TAIPEI, May 21, 2013 (AFP) – Taiwan on Tuesday released a satellite record of the route of a fishing boat fired on by Philippine coastguards, flatly rejecting Manila’s allegations that the boat intruded into Philippine waters.
The killing of crew member Hung Shih-cheng, 65, sparked outrage in Taiwan, which has announced a series of economic sanctions against the Philippines.
Taiwan’s Fisheries Agency said the voyage data recorder from the fishing boat showed it was not in Philippine waters when it came under fire on May 9.
“The satellite records indicated that the Guang Ta Hsin 28 had been fishing within Taiwan’s exclusive economic zone throughout,” the agency’s deputy chief Tsay Tzu-yaw told AFP.
The satellite record showed that the ship was positioned at 122 degrees and 55 minutes east and 19 degrees and 59 minutes north when it was attacked at 10:12 am. The economic zones claimed by each country overlap.
“Since the Philippine authorities repeatedly alleged that the fishing boat had intruded into their waters, then why not make public the video records they claim they have taken from the coastguard boat?” Tsay said.
The Philippines said Monday it would make “coordinated efforts” with Taiwan to look into the incident.
Its coastguards claimed that the fishing boat intruded into Philippine waters and tried to ram their vessel, forcing them to to open fire.
Taiwan’s President Ma Ying-jeou has termed the killing “cold-blooded murder” based on an initial inquiry by Taiwan, which showed that the boat had more than 50 bullet holes and showed no signs of ramming.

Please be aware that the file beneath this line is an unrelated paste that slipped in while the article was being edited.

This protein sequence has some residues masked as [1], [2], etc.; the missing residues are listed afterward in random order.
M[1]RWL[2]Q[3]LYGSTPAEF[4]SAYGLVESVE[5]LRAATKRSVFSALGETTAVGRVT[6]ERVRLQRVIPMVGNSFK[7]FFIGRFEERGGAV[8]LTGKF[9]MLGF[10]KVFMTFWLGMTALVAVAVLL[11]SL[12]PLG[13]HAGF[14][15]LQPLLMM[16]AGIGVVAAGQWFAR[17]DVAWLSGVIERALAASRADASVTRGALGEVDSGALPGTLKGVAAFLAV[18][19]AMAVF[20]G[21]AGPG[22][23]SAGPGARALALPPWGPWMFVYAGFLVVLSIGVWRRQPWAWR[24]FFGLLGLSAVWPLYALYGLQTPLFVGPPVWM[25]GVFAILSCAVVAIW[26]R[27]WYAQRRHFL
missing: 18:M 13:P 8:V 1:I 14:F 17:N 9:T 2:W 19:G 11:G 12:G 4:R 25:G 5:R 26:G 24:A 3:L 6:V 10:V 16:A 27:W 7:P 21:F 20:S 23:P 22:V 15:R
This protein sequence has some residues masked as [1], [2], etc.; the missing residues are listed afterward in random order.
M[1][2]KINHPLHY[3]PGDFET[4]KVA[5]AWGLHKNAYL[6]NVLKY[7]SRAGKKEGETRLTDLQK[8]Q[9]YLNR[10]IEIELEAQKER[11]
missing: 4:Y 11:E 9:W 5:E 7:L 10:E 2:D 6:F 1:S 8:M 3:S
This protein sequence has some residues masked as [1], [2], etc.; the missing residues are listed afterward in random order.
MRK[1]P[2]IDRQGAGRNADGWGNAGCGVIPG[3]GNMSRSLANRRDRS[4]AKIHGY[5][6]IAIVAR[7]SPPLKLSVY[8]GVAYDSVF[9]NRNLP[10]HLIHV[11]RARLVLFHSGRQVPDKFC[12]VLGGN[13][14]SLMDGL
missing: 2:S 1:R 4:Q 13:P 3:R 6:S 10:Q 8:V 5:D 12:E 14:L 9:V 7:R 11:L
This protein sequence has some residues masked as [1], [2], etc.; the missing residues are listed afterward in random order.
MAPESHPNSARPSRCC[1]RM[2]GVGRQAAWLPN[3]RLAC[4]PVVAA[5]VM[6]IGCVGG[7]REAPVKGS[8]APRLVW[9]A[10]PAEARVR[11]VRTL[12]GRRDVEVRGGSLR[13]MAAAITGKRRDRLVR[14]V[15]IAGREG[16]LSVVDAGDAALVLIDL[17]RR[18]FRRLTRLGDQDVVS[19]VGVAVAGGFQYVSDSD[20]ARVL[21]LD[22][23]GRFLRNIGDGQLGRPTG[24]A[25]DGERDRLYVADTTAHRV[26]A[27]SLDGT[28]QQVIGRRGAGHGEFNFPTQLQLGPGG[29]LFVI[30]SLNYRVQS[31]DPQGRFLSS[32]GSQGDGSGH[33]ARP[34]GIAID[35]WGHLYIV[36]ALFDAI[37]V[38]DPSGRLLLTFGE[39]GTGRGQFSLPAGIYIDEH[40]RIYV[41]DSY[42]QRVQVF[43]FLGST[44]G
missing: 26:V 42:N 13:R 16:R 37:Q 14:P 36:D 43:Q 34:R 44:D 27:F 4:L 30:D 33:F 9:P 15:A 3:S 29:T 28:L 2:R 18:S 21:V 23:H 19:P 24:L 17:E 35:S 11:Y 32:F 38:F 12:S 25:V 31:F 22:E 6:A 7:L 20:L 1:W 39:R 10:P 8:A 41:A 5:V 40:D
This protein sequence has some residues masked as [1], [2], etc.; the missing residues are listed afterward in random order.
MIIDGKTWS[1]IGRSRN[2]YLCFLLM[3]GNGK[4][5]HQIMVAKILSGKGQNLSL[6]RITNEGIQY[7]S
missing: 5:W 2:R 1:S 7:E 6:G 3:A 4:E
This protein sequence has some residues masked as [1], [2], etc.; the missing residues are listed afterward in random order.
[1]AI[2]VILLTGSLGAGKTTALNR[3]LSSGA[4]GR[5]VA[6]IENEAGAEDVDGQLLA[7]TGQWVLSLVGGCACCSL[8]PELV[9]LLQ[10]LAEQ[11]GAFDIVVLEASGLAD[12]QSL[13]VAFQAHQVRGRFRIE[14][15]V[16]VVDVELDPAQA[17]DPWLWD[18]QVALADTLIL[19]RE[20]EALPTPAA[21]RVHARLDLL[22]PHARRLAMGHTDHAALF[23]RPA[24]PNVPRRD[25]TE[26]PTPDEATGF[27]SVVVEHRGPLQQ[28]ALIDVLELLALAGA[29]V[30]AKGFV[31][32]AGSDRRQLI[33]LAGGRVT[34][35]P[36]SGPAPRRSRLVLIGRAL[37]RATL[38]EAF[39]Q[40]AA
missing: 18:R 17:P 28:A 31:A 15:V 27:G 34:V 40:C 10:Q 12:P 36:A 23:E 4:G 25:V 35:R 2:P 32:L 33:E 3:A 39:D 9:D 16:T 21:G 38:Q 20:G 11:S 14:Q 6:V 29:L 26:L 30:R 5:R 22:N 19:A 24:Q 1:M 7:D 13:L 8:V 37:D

The incident has sharply raised tensions between Taipei and Manila, sparking concern from Washington.
Philippine Justice Secretary Leila de Lima said Monday a National Bureau of Investigation team would fly to Taiwan to examine the fishing boat and interview survivors.
De Lima said the Taiwanese investigators would be given access to their evidence, including statements from the coastguard.
Philippine President Benigno Aquino has personally apologised for the incident but Taiwan has rejected his apology and announced sanctions.
These include a ban on the hiring of new Philippine workers, recalling its envoy and staging a naval drill in waters off the northern Philippines.
Taipei has repeatedly pressed Manila to issue a formal government apology, to compensate the fisherman’s family and to apprehend the killer.
Philippine officials say the issue of a formal apology is complicated by the fact that Manila officially recognises Beijing over Taipei.